How Humor Helped Me Connect and Recover from Cancer, Twice

How Humor Helped Me Connect and Recover from Cancer, Twice

By Ann Bancroft

Humor is not the first place you go when diagnosed with a serious illness, but it is the place that kept me present and feeling connected through two bouts of breast cancer. Humor and intentional connection with others during cancer treatment and beyond provided the scaffolding for my debut novel, Almost Family, in which humor and dying coincide. 

Humor keeps us present, grounded in the moment, and connects us to others. When first diagnosed, “cancer” became the wallpaper of my life; the “I have cancer” mantra repeating incessantly in my head. The other sense that immediately descended was one of isolation —everyone was being kind, but it seemed as if nobody “gets it.” 

It took awhile, through surgeries, months of chemo infusions and radiation treatments, but once I accepted my reality, I was able to reclaim humor in my days, and to connect with other patients, if only briefly, in a deeply profound way. 

In the radiation waiting room, I sat next to a woman also dressed in thin hospital gown, also bald and recovering from breast surgery. We laughed at the absurdity of passing every day by the vivid sign warning us we were entering the  “radiation zone” — after all, radiation may cause cancer! We laughed at our cancer headgear — hers a pair of pantyhose with legs tied atop her head in a kind of nylon chignon. Bravo, I said. I had on a crooked wig that stuck out at the sides. We laughed at her description of her husband’s failed attempts at cooking elaborate meals, and we laughed at the well-meaning but completely inappropriate things people had said or sent to us. The humor kept us present, the connection kept us grounded. In the awareness that we were not alone, we gained confidence that we would get through.  

“You know how, when you’re lying on the table for a CT or radiationm they always have a poster on the ceiling you can look at to calm you down? Deer in a meadow of wildflowers, that sort of thing,” I said. She nodded. 

“What if instead, they had a poster of a car crash – someone’s bleeding hand sticking out from under the tire or something?”  I instantly regretted sharing this macabre vision — surely only I would find the satirical poster-swap idea amusing —but she got it right away. 

“Ha! We’d think, ‘now THERE’s someone with a problem worse than mine!”
Exactly, I said.  I felt bonded to this woman in a deeply profound way.

About 18 months after my hair had grown back and I was back in better shape than before my diagnosis, I had given myself permission to retire early from a fulltime job and spend more time outdoors, strengthening my relationships. I began learning to write fiction for the first time in a lifetime of writing mostly news stories. I wanted to tell stories in my own voice and create characters from my imagination. It was a challenging but deeply satisfying project.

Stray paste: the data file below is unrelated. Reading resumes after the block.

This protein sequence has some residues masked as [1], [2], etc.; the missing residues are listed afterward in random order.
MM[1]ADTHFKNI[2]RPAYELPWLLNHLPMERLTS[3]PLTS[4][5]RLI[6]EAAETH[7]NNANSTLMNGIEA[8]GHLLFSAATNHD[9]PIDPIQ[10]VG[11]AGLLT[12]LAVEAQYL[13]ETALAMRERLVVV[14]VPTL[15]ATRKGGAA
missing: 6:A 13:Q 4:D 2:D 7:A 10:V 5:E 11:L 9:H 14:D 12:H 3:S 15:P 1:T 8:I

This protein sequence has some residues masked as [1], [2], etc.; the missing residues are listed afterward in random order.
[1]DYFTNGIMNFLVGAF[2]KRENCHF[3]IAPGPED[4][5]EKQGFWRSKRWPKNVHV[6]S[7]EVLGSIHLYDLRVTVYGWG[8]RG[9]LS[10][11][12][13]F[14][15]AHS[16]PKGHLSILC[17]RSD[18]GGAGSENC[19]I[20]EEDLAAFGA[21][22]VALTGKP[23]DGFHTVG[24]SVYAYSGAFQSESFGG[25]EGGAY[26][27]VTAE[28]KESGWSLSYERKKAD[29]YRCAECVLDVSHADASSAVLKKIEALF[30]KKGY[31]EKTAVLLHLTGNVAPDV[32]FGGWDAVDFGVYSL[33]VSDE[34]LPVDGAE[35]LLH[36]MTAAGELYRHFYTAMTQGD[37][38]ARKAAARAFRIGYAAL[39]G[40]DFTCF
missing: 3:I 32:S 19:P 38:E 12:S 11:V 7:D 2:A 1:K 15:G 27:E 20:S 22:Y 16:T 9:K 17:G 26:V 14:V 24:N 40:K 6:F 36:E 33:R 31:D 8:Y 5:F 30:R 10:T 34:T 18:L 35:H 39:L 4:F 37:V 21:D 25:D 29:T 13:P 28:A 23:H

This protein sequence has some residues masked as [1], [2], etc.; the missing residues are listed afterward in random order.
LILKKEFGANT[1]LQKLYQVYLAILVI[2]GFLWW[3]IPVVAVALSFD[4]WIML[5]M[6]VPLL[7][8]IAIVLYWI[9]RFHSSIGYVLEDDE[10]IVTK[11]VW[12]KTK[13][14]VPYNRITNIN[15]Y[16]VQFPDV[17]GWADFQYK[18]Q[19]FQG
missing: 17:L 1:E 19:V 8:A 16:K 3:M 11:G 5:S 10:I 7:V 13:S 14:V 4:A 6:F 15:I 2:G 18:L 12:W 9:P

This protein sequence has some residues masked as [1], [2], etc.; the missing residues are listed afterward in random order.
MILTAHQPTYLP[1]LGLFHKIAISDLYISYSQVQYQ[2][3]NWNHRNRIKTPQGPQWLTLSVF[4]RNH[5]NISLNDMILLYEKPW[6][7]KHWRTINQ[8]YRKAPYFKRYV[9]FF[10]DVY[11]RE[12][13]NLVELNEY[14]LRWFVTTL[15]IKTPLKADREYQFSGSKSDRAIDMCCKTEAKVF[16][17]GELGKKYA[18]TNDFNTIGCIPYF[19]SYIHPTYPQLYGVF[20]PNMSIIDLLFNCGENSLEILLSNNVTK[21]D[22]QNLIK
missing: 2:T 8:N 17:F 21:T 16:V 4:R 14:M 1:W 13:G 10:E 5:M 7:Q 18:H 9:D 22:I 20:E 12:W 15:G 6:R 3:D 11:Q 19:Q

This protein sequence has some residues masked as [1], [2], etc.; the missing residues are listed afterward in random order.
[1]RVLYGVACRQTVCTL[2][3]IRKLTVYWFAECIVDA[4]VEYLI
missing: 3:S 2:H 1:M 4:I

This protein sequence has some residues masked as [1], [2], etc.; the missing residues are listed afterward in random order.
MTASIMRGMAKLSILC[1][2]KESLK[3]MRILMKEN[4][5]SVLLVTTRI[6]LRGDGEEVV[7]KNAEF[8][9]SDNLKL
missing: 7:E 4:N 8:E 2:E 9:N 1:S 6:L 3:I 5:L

At the same time, I began mentoring breast cancer patients, hearing their stories, accompanying them on the path I’d already traveled, giving them hope with my healthy presence alone. These women were people I’d never have met otherwise, and yet we grew close in this unique way.

The novel I was writing grew to be about such connections, and about how they helped three people with metastatic cancer become more open, heal family rifts and find peace and acceptance at the end of their lives. The story is filled with dark humor, and I’m thrilled when readers tell me they laughed many times while reading it, but also cried. Writing about dying isn’t easy; convincing readers that the story will make them laugh is even harder.

But writing these stories helped me put my cancer in perspective, helped me banish fears and face mortality with a sense of acceptance and peace. Thirteen years after my first diagnosis, another malignant tumor was found on my breast. This time called for a mastectomy, reconstruction surgery, more rounds of chemo, more ridiculous headwear. Because of what I’d learned the first time around, both through my own treatment and following the treatment of others, I came through with a sense of calm acceptance. I had no fear of mortality – I get it in my bones that we are all mortal. 

And yet our culture has such difficulty addressing the reality of death. I wanted to write something that would make the hard topics of cancer and dying easier to navigate, discuss and understand. Humor was the way —I can’t help myself but see the absurdity in things, so humor infuses my book.  Treatment was smack in the middle of the pandemic – a good time to pull my story out of the drawer and give myself what amounted to a graduate course in revisions. I decided I would publish with She Writes Press, a supportive, all-women publisher of women’s works.  I knew that if I didn’t get off the stick and publish, I might not ever see the day it comes out in print. I am now 71, and my book will debut in six weeks. I’m excited to bring into the world the characters I’ve lived with for so long and grew to love, as I did my sister survivors; people with whom I have brief but real connections; the family I have and the family I chose. 


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